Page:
American Academy of Emergency Medicine

Covenants Not To Compete / True Stories

Covenants Not To Compete / True Stories

by Robert V. West, MD JD FAAEM

The last few months my former group has been caught in a CMG squeeze play. In an effort to pressure “the Hospital” to renew their management contract and maintain their cash flow, “CMG 1” has been threatening the ED doctors with monetary penalties under a non-compete clause found in our contracts if we continue to work at the Hospital for “CMG 2.”
The clause at issue here read, “during the terms of the agreement and for a period of 2 years after its expiration, physicians shall not work at the Hospital. Furthermore, in the event of a violation of this covenant, the physician shall immediately pay the ‘CMG 1’ $55, 000.” In other words, if the ED doctor wants to continue to work at the Hospital then he has to pay $55,000 to earn this right. Furthermore we all got letters from “CMG 1” reminding us of our contractual obligations not to work there for two years after they left. All my colleagues were disturbed about whether they can still work at the Hospital after “CMG 2” takes over the contract.

The law in most states says that a covenant not to compete is enforceable if the employer has a legitimate interest to protect; for example, a trade secret or other confidential information that it had provided to the employee in exchange for the employment contract. Furthermore, any limitations it imposes as to time, geographic area, and/or liquidated damages (such as those at issue here), must be no greater than that needed to protect the business interests of the employer. There are a few States where covenants not to compete are illegal.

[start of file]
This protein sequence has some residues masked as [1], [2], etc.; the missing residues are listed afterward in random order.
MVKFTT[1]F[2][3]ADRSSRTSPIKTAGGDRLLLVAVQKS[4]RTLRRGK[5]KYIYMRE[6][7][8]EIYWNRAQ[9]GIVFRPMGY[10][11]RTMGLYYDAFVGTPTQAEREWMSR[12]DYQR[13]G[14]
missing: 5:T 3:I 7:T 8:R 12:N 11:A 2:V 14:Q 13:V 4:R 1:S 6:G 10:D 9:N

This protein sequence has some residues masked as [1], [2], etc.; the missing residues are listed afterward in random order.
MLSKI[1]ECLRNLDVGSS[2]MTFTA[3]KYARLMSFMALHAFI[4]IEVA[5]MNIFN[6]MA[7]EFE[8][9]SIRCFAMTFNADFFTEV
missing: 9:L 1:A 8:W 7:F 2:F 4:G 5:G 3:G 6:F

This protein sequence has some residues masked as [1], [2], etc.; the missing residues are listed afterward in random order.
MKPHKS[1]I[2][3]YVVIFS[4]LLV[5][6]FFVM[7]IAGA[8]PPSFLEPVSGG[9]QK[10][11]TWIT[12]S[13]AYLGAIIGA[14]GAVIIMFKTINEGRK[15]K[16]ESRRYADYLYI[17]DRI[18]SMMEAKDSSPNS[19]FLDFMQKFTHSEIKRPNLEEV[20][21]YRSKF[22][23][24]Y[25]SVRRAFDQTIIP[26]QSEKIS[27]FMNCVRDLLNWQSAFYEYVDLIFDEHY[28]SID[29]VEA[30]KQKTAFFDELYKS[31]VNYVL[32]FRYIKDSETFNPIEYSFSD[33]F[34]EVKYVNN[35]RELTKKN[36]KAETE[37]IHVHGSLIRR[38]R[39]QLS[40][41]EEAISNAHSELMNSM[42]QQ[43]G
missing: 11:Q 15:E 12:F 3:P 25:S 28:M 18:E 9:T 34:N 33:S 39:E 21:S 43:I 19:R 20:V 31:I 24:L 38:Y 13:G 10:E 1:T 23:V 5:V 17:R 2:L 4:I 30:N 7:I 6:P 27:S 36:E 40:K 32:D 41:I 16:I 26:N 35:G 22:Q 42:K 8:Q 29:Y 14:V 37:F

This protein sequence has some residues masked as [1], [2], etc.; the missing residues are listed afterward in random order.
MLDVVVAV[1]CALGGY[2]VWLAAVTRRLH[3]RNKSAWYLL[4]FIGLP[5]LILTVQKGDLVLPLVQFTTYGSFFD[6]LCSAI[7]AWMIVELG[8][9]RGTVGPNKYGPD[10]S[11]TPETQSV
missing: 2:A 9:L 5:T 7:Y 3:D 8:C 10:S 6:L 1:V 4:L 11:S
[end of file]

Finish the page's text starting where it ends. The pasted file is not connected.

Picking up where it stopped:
However the answer to these annoyances in most of our situations lies in the fact that there are no trade secrets and no confidences that are divulged to the ordinary pit docs like. In our scenario, we worked for “CMG 1” who was out of state and had never even paid an on-site visit nor personally met or interviewed any of us. Hence there was no way we had any confidential information. What was a problem was that the “CMG 1” was withholding our final pay checks for a period of 30 days as leverage and influence, while “CMG 2” was recruiting to back-fill our former positions. I decided to take a month off and find a new job, but everybody got paid and those that wanted to work for “CMG 2” with new and harsher restrictive covenants are back on the schedule.